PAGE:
Fire at Durham Regional yields fine for Duke Health
State occupational-safety inspectors have fined the Duke University Health System $5,600 in connection with a fire last November at Durham Regional Hospital.
They also levied a $3,500 penalty on the separate company, Select Specialty Hospitals, that leases space on Durham Regional’s sixth floor.
N.C. Department of Labor officials said inspectors had found each organization responsible for a “serious” violation of workplace safety standards.
The Nov. 6 fire broke out in the space used by Select Specialty as medical personnel were attempting to revive a post-surgical patient who’d gone into cardiac arrest.
The two citations, issued on April 30, said a spark from the defibrillator they were using touched off a fire because they were also administering oxygen to the patient.
Inspectors faulted both Duke Health and Select Specialty for failing “to properly train” their personnel “on the fire hazards of an oxygen-enriched environment during the administration of defibrillation.”
Oxygen is not itself flammable, but its presence is necessary for combustion to occur. When present in larger-than-normal quantities, it helps materials burn faster than normal, at times so quickly the results are for all intents and purposes explosive.
The patient who was being treated, Casper Tawan Simon Jr., died. State medical examiners later attributed his death to the cardiac arrest.
Three Durham Regional staff members were injured.
Though Duke Health officials issued a statement the day of the incident that called the fire “small,” its smoke and the water damage caused when the building’s sprinkler system discharged forced workers to move more than 40 patients.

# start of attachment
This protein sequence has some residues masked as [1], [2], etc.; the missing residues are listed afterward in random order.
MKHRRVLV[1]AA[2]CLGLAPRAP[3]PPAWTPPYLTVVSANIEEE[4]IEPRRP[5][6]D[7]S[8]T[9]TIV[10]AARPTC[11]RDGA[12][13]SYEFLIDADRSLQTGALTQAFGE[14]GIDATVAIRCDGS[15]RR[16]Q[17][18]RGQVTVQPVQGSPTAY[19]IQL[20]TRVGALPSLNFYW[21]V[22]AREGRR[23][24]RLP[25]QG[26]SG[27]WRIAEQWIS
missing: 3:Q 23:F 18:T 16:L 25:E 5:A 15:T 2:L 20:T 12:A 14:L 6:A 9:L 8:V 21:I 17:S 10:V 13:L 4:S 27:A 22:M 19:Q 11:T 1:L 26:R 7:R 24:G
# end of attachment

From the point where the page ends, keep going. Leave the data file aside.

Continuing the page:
Duke Health and Select Specialty have appeal rights. They can ask Department of Labor inspectors for an “informal conference” that could lead to a reduction of the fines, or formally contest the inspectors’ conclusion.
Duke Health – which manages the publicly owned Durham Regional under a lease from Durham County – as of Friday was not ruling out an appeal.
“We are exploring our options,” Durham Regional spokesman Scott Byerly said.
A spokesman for the Department of Labor, Neal O’Briant, said that inspectors, by law, could have fined each company up to $7,000. But it has to take in account factors such as the size of the business, the good faith and cooperation of the employer and its history of previous violations.
The fines themselves “are in no way designed to make up for the loss of life,” as they’re issued both to penalize the employer and “get the attention of other employers with similar work environments,” he said.
By law, a “serious” workplace-safety violation is one where “a substantial probability that death or serious physical harm” could result.
Any money Duke Health and Select Specialty end up paying the Department of Labor will go to the public schools.